Grain is one of the leading agriculture products in America, and as Congress works on reauthorizing the U.S. Grain Standards Act, one union warned Wednesday against privatization.
Currently, federal civilian employees with the USDA’s Federal Grain Inspection Service (FGIS) are responsible for inspecting grain. J. David Cox Sr., president of the American Federation of Government Employees (AFGE), is urging congress to keep it that way and resists any attempt to privatize grain inspections as they consider reauthorizing the Grain Standards Act
“Privatization of FGIS would undermine America’s guarantee of impartial and honest, government-backed trading which is relied upon by world buyers,” Cox testified before the House Agriculture Subcommittee on General Farm Commodities and Risk Management.
During the hearing, Cox said that privatization would be a step backwards to a time when private industry almost ruined the grain market.
“We have come a long way since the 1970s when a wholly privatized inspection process yielded a series of scandals that undermined confidence in the quality and quantity of U.S. grain exports,” he said. “Scandals which many believe contributed to a crash in grain prices in the middle of the decade, farm foreclosures, and the loss of significant numbers of family farms.”
“The mandatory inspection of U.S. grain exports benefits the entire grain marketing chain, from farm gate to export,” Cox said. “It is imperative that lawmakers not allow empty ideology, short-sighted financial interests, or anti-labor animus to trump the nation’s interest in ensuring impartial and honest inspection and weighing of its grain exports.”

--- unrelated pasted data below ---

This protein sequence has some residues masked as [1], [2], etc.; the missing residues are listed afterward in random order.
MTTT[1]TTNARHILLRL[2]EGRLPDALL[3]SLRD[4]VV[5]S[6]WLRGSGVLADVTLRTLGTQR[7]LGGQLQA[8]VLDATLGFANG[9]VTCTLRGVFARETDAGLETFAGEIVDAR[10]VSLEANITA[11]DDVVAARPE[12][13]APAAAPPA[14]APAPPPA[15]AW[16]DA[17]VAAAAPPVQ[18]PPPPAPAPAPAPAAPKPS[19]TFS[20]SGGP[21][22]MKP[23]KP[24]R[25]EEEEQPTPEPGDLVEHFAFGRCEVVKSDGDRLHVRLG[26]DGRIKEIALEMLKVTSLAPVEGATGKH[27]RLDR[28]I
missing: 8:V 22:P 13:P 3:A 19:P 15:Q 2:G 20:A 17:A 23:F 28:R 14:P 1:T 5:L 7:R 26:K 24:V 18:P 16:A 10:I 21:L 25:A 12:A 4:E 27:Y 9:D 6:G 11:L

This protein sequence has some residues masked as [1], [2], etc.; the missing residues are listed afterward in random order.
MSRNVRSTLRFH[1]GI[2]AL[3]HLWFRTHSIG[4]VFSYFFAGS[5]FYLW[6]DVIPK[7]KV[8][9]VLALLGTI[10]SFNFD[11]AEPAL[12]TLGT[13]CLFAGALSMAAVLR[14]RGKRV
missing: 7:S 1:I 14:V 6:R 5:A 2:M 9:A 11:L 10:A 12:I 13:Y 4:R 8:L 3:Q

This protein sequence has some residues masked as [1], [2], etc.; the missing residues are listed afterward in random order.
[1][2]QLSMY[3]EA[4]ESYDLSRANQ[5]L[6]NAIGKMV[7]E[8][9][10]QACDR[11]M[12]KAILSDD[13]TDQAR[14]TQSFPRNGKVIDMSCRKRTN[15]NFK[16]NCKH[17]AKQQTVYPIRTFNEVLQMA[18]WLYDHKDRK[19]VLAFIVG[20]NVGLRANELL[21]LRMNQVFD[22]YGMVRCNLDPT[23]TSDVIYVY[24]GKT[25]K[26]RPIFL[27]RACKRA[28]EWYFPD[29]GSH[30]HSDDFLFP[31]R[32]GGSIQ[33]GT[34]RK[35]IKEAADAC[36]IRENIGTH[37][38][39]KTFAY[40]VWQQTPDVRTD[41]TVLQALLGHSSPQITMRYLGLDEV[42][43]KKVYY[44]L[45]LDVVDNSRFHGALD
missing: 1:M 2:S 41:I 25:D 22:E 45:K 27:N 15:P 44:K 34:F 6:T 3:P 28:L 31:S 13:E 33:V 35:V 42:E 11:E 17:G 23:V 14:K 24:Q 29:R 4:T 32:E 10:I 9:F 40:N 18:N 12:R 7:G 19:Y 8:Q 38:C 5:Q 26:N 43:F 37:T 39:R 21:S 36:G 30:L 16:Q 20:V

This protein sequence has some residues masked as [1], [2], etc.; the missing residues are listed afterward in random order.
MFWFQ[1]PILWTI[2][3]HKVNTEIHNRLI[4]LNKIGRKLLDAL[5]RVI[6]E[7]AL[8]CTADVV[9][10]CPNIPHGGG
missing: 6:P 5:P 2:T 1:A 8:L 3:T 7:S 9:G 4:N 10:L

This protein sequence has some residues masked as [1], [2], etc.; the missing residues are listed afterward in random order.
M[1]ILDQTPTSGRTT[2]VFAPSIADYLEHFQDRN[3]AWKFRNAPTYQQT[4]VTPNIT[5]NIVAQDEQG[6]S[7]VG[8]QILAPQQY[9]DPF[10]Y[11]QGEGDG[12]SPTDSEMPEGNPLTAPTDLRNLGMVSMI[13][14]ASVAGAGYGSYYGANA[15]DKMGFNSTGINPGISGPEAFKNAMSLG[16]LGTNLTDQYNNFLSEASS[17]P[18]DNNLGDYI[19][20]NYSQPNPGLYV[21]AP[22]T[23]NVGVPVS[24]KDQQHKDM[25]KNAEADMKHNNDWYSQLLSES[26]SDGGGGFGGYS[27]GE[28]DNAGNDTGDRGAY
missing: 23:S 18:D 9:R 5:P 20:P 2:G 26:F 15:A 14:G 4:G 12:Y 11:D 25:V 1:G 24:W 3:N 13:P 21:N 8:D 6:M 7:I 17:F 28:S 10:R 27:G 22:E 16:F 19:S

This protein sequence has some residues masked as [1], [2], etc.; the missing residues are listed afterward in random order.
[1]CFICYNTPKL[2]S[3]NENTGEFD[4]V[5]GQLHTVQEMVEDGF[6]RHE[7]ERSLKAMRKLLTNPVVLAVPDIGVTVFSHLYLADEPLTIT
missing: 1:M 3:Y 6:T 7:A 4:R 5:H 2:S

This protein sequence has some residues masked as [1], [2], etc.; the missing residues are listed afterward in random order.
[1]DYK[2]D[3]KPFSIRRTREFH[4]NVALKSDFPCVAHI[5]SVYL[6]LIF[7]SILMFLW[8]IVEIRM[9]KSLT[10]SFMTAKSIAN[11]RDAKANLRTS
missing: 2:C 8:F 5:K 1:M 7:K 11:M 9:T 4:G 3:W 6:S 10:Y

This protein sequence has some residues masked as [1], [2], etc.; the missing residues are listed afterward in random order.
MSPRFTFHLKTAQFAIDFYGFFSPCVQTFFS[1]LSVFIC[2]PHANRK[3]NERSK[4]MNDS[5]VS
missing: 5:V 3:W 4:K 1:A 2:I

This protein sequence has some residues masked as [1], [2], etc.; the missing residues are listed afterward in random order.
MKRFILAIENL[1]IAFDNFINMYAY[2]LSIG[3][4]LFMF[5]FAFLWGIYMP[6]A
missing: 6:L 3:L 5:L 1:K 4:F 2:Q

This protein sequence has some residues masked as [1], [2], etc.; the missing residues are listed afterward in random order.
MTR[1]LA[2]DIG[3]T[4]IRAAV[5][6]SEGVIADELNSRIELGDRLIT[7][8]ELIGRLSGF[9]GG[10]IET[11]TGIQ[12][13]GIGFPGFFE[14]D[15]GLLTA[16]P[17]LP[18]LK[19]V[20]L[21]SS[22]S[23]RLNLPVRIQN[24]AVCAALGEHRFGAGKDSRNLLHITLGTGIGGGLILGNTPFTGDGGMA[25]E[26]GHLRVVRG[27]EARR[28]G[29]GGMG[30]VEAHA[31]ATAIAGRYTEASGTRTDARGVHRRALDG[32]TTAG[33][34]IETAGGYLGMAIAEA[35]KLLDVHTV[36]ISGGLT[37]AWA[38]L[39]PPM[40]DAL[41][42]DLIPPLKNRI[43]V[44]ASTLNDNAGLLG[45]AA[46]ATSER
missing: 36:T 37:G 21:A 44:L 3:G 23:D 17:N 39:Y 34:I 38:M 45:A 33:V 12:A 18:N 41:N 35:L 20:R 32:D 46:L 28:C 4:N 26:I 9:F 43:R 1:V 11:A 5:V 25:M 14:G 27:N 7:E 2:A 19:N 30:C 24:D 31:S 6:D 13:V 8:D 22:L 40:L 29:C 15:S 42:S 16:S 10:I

However, Nick Friant, who testified on behalf of the National Grain and Feed Association (NGFA) and the North American Export Grain Association (NAEGA), said that allowing outside qualified personnel could actually strengthen the federal system by allowing third parties to assist in certain operations, especially when it comes to ensuring operations continue in case of disruptions. He says its plan has been attacked as a privatization scheme when it’s more an effort to allow partnerships with existing federal processes.
“That emphatically is not what NGFA and NAEGA are proposing,” Friant declared before the committee. “Instead, what we propose is a process to further strengthen the federal system we seek to improve and preserve by enabling qualified individuals working under federal oversight and employed by independent, private third parties to be licensed.”
Friant also argued that the FGIS should base weight and shipment fees for grain on a fluctuating and more market responsive basis that “takes into account shifts in actual shipment volumes that are officially inspected, rather than the current static formula that is based on what were erroneously low projections in export volumes.”
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